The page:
Located in Ucluelet on Vancouver Island’s west coast, TripAdvisor named the Wild Pacific Trail the top attraction in British Columbia (and one of the top 10 attractions in Canada) in 2016. It’s a popular walking route for visitors and residents alike. Keep reading to learn more about the Wild Pacific Trail’s beginnings and its different paths.
“Oyster Jim” Martin is the man behind the creation of the Wild Pacific Trail on Vancouver Island. He approached the local council twice—in 1988 and 1996—before finally getting approval to construct the trails. The Wild Pacific Trail has three sections: the Lighthouse Loop, the Brown’s Beach to Artist Loops section, and the Ancient Cedars and Rocky Bluffs routes.
The Lighthouse Loop was the first portion constructed, which took place in 1999. Martin called the Wild Pacific Trail a diamond in the rough, which he had the pleasure of polishing into the trail that thousands of people walk along today. He also told The Globe and Mail that it’s a world treasure that should be the eighth wonder of the world.
Barbara Schramm, the Wild Pacific Trail Society’s president, said the trail couldn’t have happened without Martin. “It’s a miracle he was able to bring all those people together to create a free public use trail which crosses federal, provincial, private, district, park, and First Nations lands.”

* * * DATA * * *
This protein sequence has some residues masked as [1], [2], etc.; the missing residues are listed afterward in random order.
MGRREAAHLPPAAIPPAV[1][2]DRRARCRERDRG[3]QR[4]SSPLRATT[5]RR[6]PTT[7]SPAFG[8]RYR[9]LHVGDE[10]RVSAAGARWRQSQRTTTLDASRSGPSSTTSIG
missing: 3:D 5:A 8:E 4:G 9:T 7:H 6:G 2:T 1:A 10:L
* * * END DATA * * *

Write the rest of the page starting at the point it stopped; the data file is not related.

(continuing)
The Lighthouse Loop is a 2.6-kilometer (1.6-mile) loop that takes people through the rainforest to the rugged and rocky coastline for which Ucluelet is known. There are views of both Barkley Sound and Amphitrite Lighthouse along the way. This loop is also a great place to capture stunning sunset photos and to whale-watch during spring migration.
Next is Brown’s Beach to Artist Loops, a 2.75-kilometer (1.7-mile) section. The trail cuts through the forest and includes oceanside vistas, which are visible from the new viewing decks and painter’s perches. There are small hills and stairs to this section, so it’s slightly more challenging than the Lighthouse Loop. Visitors can also begin this section at Big Beach, which is a child-friendly picnic area and accessible beach.
Finally, the Ancient Cedar section is a one-kilometer (0.6-mile) loop off the Rocky Bluffs coastal trail. The rainforest trail is home to western hemlock, Sitka spruce, and giant red cedar trees. The Rocky Bluffs is a three-kilometer (1.8-mile) return track along the coastline, which has incredible views. People will pass the protected sea lion pool, as well as an eagle sentry point. Martin says this is a fantastic place for storm watching from October to April. The Wild Pacific Trail Society’s website has a comprehensive map with directions, for when you decide to tackle this famous trail on Vancouver Island yourself.